Italians have marked one year since their country experienced its first known Covid-19 death, with wreath-laying ceremonies, tree plantings and church services.
Towns in Italy’s north were the first to be hard-hit by the pandemic and put under lockdown, and residents paid tribute to the dead.
Italy, with some 95,500 confirmed virus dead, has Europe’s second-highest pandemic toll after Britain. Experts say the virus also killed many others who were never tested.
While the first wave of infections largely engulfed Lombardy and other northern regions, a second surge starting in the autumn of 2020 has raced throughout the country.
The number of new coronavirus infections has remained stubbornly high despite a raft of restrictions on travel between regions, and in some cases between towns.
In addition, gyms, cinemas and theatres have been closed and restaurants and bars must close early in the evening. Nationwide there is a 10pm to 5am curfew in place.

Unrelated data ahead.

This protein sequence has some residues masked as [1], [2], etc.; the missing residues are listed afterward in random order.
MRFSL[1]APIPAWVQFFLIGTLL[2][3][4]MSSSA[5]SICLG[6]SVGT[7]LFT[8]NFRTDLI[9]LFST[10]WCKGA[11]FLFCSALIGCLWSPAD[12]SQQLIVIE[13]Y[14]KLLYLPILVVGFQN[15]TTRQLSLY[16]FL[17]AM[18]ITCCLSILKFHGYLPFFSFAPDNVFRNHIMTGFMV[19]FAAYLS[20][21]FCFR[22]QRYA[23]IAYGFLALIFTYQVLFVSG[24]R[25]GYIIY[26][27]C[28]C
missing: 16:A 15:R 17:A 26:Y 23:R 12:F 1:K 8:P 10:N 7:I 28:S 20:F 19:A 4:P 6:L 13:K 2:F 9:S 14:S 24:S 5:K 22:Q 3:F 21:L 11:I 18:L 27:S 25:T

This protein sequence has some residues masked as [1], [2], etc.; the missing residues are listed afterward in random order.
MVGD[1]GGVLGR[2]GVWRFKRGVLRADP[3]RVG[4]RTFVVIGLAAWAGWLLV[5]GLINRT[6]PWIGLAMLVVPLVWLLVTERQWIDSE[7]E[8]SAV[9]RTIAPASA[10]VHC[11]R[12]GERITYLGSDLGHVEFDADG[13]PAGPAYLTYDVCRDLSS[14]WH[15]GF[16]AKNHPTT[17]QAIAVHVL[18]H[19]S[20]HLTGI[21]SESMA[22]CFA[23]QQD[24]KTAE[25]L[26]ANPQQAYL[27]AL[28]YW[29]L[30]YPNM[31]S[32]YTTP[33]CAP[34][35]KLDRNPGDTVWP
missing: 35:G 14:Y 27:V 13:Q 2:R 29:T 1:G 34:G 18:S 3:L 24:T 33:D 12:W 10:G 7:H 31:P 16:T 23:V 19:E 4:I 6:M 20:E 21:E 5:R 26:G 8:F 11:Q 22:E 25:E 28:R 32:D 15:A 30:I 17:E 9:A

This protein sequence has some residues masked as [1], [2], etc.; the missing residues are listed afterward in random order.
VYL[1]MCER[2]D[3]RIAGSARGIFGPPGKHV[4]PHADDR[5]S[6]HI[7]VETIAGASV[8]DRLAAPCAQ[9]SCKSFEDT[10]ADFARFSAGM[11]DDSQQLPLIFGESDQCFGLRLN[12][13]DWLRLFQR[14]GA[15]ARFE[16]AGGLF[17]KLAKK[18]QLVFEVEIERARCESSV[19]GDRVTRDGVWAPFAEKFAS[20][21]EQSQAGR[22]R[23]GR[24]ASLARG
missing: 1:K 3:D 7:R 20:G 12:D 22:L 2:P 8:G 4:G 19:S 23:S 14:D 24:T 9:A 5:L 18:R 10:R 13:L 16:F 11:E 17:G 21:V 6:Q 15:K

So far, Italy has confirmed 2.8 million cases.
It was at a hospital in the Lombard town of Codogno where a doctor recognised what would go down in medical history as the first known Covid-19 case in the West, in a patient with no links to the outbreak in Asia, where coronavirus infections initially emerged.
The diagnosis was made on the evening of February 20 2020, in a 38-year-old otherwise healthy, athletic man.
Near the Red Cross office in Codogno on Sunday, Lombardy’s governor and the town mayor attended a ceremony to unveil a monument to Covid-19 victims.
The memorial consists of three steel pillars, representing resilience, community and starting over. A wreath was laid, and townspeople stood in silence to honour the dead.
The Codogno hospital patient survived, after being transferred to another hospital and spending weeks on a respirator.
But it was in the north-eastern town of Vo, in the neighbouring Veneto region, where Italy’s first known Covid-19 death was registered on February 21, 2020.
In Vo’s memorial ceremony, officials planted a tree. A plaque has been installed, quoting a line from the Italian poet Ugo Foscolo. The inscription reads: “A man never dies if there is someone who remembers him.”
Italy’s first known fatality from Covid-19 was a 77-year-old Vo man, a retired roofer who liked to play cards.
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